Senior Parents and Students to Host Private Prom

A few senior parents and students have planned a private senior prom as a result of the school prom’s cancellation due to the COVID-19 pandemic. They are planning to hold the prom at the Oasis on Saturday, Apr. 17. This event is not sponsored by the school or the district. 

“What a year it has been,” the unofficial Instagram of the Class of 2021 said. “The seniors have had so many events taken away from them, including even spending their days at school with their peers.”

The idea for this event originated when parents had received an email on Feb. 26 from the district stating the cancellation of prom, and that any private proms held wouldn’t be affiliated with RRISD. A senior parent, Ms. Trish Baizer, saw the idea of private proms in the email, and decided to host one if no other parent was hosting. She set up a committee of parents to plan the meeting. 

“We had our first prom committee meeting on Sunday, Feb. 28,” parent Denise Haverda said. “Tuesday, Mar. 2, the Oasis was rented, and a deposit was paid to secure the room, and the prom invitation was created.”

Masks are mandated at this event, and there will be temperature checks upon entrance. The parents planning this event limited the number of people who can attend, booking the Oasis at 75% capacity, and having a maximum of 300 people on the rooftop. 

“Students must show proper identification, and check in at the door, with no re-entry privileges,” Ms. Haverda said. “In addition to having parental chaperones, we will have the presence of the Travis County Sheriff’s department. All food will be served by the Oasis waitstaff as well, so there will be no cross handling of any of the food products or silverware.”

There are going to be professional photographers to capture the sunset at the Oasis, a photo booth, and a DJ. For food, there are going to be appetizers, fajitas, and unlimited sodas, lemonade, and cake. Tickets are between $70 to $280 depending on the events someone wants to participate in.  Students cannot RSVP on their own; it must be done by a parent.

“Depending on the number of tickets sold, or the ability to secure sponsors, we are hoping to be able to do some fun giveaways too,” Ms. Haverda said.  

There are some parents who support the idea of this prom because they want their seniors to end their senior year on a high note. Parents are concerned about their children’s mental health, with them not being able to see their friends, and having school virtually the entire year. Some parents also feel that it isn’t fair that their children aren’t able to experience the fun prom is supposed to be. 

“A prom is not going to change [the fact that students have been learning virtually, and have not seen their friends], but it can be one night of normal American rite-of-passage fun,” Ms. Haverda said. “Parents all around RRISD are putting on private proms because they feel the same way. Our school could have, and should have, done better by our seniors. Rules are being loosened. Vaccines are being distributed. Our numbers have been going down. The students are among the least likely to be seriously impacted by COVID-19, but the most likely to be impacted emotionally and mentally. Prom is optional.”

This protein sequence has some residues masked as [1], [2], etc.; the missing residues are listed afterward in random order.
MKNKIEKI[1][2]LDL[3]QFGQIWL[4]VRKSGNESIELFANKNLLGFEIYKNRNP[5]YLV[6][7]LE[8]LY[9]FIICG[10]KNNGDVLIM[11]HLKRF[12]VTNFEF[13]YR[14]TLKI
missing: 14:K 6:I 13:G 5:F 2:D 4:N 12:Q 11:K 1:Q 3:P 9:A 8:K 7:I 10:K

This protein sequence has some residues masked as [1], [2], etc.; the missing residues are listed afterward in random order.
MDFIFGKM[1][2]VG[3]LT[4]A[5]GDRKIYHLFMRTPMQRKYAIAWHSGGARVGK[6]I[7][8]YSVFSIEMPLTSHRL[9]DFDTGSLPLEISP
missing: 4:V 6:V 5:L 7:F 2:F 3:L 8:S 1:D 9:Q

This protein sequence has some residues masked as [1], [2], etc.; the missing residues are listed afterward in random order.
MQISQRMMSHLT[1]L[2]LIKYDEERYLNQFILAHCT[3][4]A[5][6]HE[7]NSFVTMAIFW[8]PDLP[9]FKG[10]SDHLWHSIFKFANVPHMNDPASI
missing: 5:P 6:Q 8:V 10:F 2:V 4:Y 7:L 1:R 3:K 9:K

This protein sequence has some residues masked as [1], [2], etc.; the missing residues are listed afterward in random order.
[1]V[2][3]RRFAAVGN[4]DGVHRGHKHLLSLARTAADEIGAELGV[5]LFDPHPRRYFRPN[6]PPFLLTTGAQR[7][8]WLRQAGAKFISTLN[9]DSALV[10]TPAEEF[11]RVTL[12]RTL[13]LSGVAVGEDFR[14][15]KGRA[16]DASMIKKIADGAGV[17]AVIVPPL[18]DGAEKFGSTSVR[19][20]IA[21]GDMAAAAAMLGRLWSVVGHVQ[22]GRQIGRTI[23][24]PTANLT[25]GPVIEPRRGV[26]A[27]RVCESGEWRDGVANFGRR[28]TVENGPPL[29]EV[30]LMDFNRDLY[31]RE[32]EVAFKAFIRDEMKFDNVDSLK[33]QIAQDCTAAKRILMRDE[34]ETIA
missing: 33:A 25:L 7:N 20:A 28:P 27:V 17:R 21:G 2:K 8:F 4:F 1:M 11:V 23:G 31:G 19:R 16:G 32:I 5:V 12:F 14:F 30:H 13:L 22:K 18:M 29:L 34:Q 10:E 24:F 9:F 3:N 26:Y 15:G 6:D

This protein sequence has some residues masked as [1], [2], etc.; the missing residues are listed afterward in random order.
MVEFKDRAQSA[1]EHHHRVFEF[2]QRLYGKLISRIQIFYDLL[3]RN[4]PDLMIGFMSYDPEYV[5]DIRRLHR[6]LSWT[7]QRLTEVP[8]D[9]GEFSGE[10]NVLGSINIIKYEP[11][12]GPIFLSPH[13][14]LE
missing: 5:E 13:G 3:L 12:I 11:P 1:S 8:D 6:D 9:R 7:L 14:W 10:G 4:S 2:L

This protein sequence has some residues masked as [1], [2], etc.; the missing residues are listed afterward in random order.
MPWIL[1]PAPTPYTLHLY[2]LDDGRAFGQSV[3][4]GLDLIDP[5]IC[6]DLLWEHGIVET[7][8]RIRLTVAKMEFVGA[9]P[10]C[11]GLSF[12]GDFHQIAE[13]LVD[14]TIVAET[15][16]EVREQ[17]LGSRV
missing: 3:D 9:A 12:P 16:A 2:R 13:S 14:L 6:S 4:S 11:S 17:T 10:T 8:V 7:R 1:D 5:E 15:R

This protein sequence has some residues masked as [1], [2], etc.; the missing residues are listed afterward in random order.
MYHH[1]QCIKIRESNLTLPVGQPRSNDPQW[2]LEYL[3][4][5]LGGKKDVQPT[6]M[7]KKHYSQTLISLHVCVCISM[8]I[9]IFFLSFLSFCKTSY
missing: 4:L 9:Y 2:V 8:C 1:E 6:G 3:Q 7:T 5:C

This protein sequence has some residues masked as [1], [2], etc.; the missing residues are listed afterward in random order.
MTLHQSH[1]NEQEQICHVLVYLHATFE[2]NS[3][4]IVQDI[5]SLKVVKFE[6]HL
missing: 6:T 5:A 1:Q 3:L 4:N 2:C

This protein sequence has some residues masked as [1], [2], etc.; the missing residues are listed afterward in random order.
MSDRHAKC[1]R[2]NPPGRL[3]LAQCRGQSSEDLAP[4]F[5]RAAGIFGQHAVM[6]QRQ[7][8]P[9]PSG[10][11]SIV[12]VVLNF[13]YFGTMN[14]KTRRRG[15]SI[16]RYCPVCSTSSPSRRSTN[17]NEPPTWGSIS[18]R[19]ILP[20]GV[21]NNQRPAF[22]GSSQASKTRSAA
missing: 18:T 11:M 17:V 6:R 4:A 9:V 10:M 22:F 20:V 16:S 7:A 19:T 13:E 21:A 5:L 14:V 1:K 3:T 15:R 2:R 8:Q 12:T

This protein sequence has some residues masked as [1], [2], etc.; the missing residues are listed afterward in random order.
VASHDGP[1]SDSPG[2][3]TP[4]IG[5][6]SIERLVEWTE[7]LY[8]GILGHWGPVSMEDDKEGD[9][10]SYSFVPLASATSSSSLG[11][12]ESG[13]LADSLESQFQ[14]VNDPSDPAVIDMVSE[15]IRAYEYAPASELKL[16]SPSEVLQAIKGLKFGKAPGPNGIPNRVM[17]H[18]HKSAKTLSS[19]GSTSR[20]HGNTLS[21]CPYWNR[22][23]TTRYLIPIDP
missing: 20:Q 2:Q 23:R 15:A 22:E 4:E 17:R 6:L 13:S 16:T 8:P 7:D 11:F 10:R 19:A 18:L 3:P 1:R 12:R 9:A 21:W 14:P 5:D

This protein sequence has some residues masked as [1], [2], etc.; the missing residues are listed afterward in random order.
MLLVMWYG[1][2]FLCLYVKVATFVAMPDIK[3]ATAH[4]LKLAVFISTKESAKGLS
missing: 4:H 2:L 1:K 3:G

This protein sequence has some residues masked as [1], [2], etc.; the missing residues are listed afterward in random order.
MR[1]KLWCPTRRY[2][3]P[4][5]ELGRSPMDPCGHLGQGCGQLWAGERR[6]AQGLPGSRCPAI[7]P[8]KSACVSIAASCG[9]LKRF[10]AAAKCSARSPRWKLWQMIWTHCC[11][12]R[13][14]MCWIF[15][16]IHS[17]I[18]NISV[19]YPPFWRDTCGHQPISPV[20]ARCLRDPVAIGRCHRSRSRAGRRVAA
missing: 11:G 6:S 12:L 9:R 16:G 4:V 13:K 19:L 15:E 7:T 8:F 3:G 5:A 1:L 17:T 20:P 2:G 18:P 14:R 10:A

There are students who are against the idea of this prom, worried about the pandemic that is still going on. They don’t think gathering in groups is the best choice of action at the moment, and it’s not worth the risk to be holding these private proms. 

“I am in no means bashing anyone who is going,” an anonymous student said. “I just think the thought of wanting to gather in massive amounts of people is insane. There is no assurance that people will be socially distant the whole time, and if there is food or drinks, people will take their masks off. It’s just crazy to me.”

An issue the parents involved in planning have is the school administration not advertising their proms. They find a problem with the fact that not many seniors are going to know about this prom, and may be disheartened later to find out it existed. Principal Dr. Mario Acosta has said there’s no reason for him to advertise private parties. 

“Let’s say, after graduation, there’s some family in our community that says ‘Hey, I’m going to throw a big party for a bunch of other students and families’,” Dr. Acosta said. “If they came to me and said ‘Hey, Dr. Acosta, will you publicize this personal party of mine’, I would have the same answer. The answer would be no because as a school, it’s not appropriate, nor is it within my scope to advertise for outside entities or personal parties and things like that.”

Dr. Acosta and the rest of the administration want to make certain that everyone who attends events like these knows that these aren’t affiliated with the district or the school. Student safety is a priority, and they agree with the district’s decision to cancel prom.

“While it breaks my heart, for the senior class especially, as this wouldn’t be right for they didn’t get a junior prom, and then to not have the ability to have a senior prom, I completely understand that disappointment, and I share it with our seniors,” Dr Acosta said. “But on the other side of it, my number one job is to make sure my students are safe, healthy, and happy. We couldn’t think of a way to hold a prom that would keep students safe. There’s never anything I would do in my career that would put students in harm’s way.”